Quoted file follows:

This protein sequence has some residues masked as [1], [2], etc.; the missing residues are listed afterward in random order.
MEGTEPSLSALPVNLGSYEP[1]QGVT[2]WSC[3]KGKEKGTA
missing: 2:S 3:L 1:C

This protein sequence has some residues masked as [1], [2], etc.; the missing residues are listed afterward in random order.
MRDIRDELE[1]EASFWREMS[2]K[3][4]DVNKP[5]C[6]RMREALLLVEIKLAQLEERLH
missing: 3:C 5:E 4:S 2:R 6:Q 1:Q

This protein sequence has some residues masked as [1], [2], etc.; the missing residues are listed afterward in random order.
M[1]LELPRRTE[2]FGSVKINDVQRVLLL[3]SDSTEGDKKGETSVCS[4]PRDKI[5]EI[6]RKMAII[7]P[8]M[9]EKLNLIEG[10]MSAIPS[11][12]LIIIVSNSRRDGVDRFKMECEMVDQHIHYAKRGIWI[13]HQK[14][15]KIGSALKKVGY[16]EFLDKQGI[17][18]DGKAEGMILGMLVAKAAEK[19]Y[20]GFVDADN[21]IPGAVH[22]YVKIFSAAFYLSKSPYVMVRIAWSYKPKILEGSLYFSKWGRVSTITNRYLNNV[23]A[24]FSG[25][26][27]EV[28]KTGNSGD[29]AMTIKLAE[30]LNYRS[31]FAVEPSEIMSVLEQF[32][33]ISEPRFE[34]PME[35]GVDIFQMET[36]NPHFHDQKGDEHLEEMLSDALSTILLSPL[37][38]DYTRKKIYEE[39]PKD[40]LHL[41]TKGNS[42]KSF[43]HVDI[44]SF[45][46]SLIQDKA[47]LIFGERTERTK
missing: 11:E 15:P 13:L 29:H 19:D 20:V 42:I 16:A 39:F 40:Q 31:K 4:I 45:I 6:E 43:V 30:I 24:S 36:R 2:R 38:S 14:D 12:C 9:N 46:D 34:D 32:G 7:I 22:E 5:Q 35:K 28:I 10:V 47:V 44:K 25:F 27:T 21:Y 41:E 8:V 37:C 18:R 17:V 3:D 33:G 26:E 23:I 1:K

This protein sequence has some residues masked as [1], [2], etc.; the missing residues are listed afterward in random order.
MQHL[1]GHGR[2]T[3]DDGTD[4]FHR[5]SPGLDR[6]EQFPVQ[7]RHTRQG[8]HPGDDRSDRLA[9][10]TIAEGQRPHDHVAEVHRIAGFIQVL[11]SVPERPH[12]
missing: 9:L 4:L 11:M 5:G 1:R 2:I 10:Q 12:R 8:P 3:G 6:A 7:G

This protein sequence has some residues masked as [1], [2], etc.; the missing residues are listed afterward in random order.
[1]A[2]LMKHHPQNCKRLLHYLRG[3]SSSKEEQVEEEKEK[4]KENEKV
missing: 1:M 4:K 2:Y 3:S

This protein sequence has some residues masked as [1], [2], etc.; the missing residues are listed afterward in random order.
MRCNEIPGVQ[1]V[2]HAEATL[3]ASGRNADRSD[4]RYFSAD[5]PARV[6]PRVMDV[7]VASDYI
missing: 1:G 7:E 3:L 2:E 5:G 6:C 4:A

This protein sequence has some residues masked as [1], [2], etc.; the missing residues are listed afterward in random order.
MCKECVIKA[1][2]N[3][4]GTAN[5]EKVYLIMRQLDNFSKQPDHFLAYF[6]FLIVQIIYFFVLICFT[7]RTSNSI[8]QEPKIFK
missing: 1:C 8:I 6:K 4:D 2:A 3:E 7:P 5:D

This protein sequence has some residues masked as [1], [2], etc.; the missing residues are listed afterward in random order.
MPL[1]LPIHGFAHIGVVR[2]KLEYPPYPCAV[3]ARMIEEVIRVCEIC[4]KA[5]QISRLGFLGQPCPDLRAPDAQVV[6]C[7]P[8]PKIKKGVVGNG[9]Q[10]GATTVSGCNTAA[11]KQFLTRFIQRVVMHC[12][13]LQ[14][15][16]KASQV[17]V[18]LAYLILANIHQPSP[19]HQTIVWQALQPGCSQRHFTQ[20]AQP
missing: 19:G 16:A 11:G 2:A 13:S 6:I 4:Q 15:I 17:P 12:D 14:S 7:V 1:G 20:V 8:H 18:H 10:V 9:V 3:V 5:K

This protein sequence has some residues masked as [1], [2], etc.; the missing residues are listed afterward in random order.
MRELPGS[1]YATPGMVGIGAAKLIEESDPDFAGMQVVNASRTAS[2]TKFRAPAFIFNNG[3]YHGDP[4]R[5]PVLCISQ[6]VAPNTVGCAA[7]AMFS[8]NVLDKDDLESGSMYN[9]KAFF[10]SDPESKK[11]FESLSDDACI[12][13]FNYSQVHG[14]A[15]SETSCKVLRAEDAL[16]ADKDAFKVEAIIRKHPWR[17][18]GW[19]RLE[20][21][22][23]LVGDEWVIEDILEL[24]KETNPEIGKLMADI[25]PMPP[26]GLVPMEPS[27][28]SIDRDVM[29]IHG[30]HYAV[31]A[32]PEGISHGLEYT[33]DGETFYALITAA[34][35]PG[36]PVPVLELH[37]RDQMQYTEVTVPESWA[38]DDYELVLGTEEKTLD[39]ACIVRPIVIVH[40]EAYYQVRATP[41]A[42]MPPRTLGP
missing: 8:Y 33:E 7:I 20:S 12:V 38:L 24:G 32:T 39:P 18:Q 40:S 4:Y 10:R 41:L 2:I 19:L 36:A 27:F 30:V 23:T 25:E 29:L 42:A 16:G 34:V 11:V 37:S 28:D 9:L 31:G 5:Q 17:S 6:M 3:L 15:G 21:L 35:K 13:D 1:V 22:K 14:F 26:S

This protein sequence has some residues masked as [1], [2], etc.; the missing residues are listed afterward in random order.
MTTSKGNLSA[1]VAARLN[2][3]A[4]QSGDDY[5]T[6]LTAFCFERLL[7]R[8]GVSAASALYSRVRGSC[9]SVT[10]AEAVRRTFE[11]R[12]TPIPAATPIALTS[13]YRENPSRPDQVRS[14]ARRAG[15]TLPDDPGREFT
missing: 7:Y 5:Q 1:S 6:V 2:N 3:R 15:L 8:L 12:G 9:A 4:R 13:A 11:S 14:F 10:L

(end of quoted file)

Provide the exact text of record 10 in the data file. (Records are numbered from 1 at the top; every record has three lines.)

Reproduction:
This protein sequence has some residues masked as [1], [2], etc.; the missing residues are listed afterward in random order.
MTTSKGNLSA[1]VAARLN[2][3]A[4]QSGDDY[5]T[6]LTAFCFERLL[7]R[8]GVSAASALYSRVRGSC[9]SVT[10]AEAVRRTFE[11]R[12]TPIPAATPIALTS[13]YRENPSRPDQVRS[14]ARRAG[15]TLPDDPGREFT
missing: 7:Y 5:Q 1:S 6:V 2:N 3:R 15:L 8:L 12:G 9:A 4:R 13:A 11:S 14:F 10:L